Whilst in Britain, huge progress has been made in reducing racism and far-right activity in football grounds, 50% of match-goers witnessed racism since 2010, down from 61% between 2000 and 2009, and 67% between 1990 and 1999. Football fans can face criminal sanction in the UK under several statutes.: Iindividual racist expressions can be charged under the Public Order Act 1986 for using “obscene or foul language at football grounds”. Repeated racist chanting, but only by grounds of supporters, became a criminal offence under section 3 of the Football (Offences) Act. It was only with the passage of the Football (Crime and Disorder) Act 1999 that individuals were caught under a specific offence, but only if they repeatedly chanted racist slurs. The changes in the criminal law, though not perfect, have led to a decline in overt racism in English football. Concurrently, efforts within football have made a clear difference. The Kick It Out campaign was born out of cooperation between groups including the Commission for Racial Equality (CRE), the Professional Footballers Association (PFA) and the Football Supporters Association (FSA). The Kick It Out initiative established a set of guidelines, including preventing the circulation of far- right materials in stadia. Whilst some far-right material has been distributed in the last 20 years, and racist chanting still happens, both are in a clear decline. All of these measures, however, require good-will from prosecutors, clubs and the majority of fans, to have serious impact. Increased fines for clubs, bans for players and supporters, and perhaps most potently, point deductions, can help create incentives to stamp out overt displays of racism. If, however, we are presented with the reality of extremists once again targeting football fans, bans of those who are known to be associated with far right groups outside of football may be prudent. The fact that 500 Lazio fans congregated outside the ground to perform Nazi salutes and chant Nazi slogans strongly suggests that these individuals had already previously been banned for their behaviour, but in order to ensure they are not able to poison the wider footballing environment, measures such as those often taken in the UK – such as banning them from being within a certain distance of a football ground within a certain time period of a match – would go a long way, as would seeking an understanding from bars popular with supporters that they will be refused entry, something currently achieved with police cooperation from bars in towns with trouble-prone nightlife.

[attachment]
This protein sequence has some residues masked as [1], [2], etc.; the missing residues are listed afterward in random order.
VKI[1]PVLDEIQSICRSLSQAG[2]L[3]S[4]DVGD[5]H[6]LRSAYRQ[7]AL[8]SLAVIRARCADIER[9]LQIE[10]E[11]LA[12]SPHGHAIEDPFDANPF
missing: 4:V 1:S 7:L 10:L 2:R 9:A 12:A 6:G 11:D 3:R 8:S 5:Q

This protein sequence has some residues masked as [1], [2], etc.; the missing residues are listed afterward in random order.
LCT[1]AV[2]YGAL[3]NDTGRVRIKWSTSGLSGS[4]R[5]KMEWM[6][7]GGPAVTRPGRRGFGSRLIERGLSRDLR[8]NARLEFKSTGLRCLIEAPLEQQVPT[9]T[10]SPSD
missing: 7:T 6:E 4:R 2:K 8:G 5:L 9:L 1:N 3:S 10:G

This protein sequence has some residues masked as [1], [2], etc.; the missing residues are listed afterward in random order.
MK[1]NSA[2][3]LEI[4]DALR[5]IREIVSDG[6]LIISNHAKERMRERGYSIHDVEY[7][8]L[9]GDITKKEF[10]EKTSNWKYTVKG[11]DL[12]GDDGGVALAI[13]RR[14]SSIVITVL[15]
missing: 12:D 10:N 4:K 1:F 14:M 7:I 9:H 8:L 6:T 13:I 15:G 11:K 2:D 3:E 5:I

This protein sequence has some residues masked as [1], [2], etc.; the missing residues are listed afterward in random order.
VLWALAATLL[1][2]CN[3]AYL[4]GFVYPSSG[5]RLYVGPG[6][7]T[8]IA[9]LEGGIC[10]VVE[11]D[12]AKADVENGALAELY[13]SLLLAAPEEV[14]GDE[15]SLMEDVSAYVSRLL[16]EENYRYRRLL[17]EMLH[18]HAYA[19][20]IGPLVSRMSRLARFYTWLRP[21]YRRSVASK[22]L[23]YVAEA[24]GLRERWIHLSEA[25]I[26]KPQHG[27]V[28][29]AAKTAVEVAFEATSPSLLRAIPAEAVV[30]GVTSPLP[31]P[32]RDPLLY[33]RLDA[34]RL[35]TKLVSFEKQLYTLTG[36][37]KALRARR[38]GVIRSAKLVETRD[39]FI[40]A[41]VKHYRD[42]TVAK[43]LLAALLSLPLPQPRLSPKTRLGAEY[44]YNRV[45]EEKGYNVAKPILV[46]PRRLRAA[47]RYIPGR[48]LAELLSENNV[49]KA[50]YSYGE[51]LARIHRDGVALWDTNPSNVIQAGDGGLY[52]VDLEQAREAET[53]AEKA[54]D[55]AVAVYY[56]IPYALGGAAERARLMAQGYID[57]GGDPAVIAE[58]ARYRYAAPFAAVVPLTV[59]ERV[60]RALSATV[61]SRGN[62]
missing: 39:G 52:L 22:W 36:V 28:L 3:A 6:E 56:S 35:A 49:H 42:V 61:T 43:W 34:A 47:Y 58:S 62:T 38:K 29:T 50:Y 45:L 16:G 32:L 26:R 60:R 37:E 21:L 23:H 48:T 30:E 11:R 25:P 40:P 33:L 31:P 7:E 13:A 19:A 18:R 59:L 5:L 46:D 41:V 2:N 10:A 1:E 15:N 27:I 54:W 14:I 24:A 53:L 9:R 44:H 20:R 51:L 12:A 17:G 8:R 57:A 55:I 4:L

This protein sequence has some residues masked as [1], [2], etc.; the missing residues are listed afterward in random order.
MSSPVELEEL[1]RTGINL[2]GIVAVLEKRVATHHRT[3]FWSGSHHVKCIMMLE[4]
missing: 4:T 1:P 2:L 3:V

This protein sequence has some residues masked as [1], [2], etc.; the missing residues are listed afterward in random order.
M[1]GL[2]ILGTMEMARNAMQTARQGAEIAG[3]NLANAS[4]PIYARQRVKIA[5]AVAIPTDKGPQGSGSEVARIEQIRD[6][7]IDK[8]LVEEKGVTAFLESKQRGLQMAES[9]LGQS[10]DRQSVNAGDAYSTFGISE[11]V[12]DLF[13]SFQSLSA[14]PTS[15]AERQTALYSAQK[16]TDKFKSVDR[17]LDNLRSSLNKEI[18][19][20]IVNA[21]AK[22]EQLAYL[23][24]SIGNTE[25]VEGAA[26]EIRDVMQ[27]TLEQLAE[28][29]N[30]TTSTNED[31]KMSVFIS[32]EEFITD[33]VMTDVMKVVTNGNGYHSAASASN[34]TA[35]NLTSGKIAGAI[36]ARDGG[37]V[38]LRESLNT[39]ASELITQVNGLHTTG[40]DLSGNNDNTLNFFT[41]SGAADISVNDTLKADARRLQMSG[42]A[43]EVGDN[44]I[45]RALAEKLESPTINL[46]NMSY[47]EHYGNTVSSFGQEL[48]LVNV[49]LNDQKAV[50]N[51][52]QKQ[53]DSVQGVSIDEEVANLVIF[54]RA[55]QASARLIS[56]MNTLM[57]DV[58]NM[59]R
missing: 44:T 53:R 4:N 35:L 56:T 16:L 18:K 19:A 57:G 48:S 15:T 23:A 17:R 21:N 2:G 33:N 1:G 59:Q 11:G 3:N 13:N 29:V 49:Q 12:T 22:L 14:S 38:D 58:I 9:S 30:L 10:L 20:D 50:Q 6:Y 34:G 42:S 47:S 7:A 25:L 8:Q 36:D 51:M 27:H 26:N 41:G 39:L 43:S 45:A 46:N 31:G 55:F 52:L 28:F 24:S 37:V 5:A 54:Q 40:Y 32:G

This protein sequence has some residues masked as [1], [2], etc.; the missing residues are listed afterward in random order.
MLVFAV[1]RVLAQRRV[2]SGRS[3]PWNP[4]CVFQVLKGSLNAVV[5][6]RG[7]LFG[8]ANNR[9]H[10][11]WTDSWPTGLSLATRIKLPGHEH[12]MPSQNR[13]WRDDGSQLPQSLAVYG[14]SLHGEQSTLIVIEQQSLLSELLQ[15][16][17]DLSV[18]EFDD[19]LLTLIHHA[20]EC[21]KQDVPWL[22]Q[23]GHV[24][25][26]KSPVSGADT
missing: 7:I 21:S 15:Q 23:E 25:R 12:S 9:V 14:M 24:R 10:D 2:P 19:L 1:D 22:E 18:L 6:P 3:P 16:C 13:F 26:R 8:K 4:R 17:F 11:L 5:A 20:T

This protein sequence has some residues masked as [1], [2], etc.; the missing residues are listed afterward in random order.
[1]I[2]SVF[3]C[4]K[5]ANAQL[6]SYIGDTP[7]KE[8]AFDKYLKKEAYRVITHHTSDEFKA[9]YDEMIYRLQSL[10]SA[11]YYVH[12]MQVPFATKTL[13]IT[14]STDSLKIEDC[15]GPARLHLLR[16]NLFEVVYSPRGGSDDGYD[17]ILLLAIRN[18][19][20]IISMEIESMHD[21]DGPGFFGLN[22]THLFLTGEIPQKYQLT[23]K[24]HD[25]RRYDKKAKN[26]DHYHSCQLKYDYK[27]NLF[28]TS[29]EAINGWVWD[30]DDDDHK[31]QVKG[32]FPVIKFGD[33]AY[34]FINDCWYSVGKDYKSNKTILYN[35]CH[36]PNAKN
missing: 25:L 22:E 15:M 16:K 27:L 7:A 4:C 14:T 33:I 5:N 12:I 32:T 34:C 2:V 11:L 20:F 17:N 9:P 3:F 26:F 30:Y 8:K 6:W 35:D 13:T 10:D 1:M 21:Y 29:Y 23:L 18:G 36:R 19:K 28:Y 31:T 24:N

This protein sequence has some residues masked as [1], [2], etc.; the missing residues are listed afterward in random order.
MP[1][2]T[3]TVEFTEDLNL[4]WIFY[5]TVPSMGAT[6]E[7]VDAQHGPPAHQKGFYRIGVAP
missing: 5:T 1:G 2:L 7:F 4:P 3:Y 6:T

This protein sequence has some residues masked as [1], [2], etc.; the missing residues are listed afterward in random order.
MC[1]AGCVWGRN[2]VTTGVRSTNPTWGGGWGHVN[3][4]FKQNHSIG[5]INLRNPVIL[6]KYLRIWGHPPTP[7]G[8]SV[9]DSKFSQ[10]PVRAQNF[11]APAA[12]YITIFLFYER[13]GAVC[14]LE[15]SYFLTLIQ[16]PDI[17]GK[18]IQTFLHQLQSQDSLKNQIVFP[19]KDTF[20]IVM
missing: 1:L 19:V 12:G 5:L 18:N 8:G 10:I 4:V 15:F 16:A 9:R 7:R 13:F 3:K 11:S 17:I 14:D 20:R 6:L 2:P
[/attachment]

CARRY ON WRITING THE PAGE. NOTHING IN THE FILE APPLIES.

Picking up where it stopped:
Only time will tell whether there is any serious prospect of reducing the influence of the apparent deeply ingrained antisemitism from, at least, hundreds of Italian football fans. However, in the UK, where Tottenham supporters’ groups stubbornly refuse to recognise the antisemitism of their use of the word “yid”, and where there are frequent displays of virulent antisemitism from opposition fans, there are also lessons to be learned. Where one group of fans uses this slur “in appreciation”, shortly after, outright antisemitic abuse comes as a reaction. The actions of those who engage in outright antisemitic abuse at football matches is obviously totally unacceptable. However, the fact that football fans abuse their own clubs’ reputations by using these epithets as a badge of honour has to be recognised as something that is taking the high amounts of emotion that are present at sporting events, and allowing this to be dumped on Jews by opposing fans. The result is a culture that is still, despite all the progress in cleaning up European, and particularly British, football since the “bad old days”, still can be fundamentally unwelcoming to Jews, where sntisemitism goes largely unpunished.”


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Daniel Leons-Marder is the editor of Everyday Antisemitism.

He first became involved with Campaign Against Antisemitism when he became aware of Holocaust denial books being sold by Amazon. He graduated in Summer 2016 with First Class Honours and as Dux Litterarum in Comparative Literature and Philosophy from Royal Holloway. He is currently at law school. He was previously a recording and touring musician.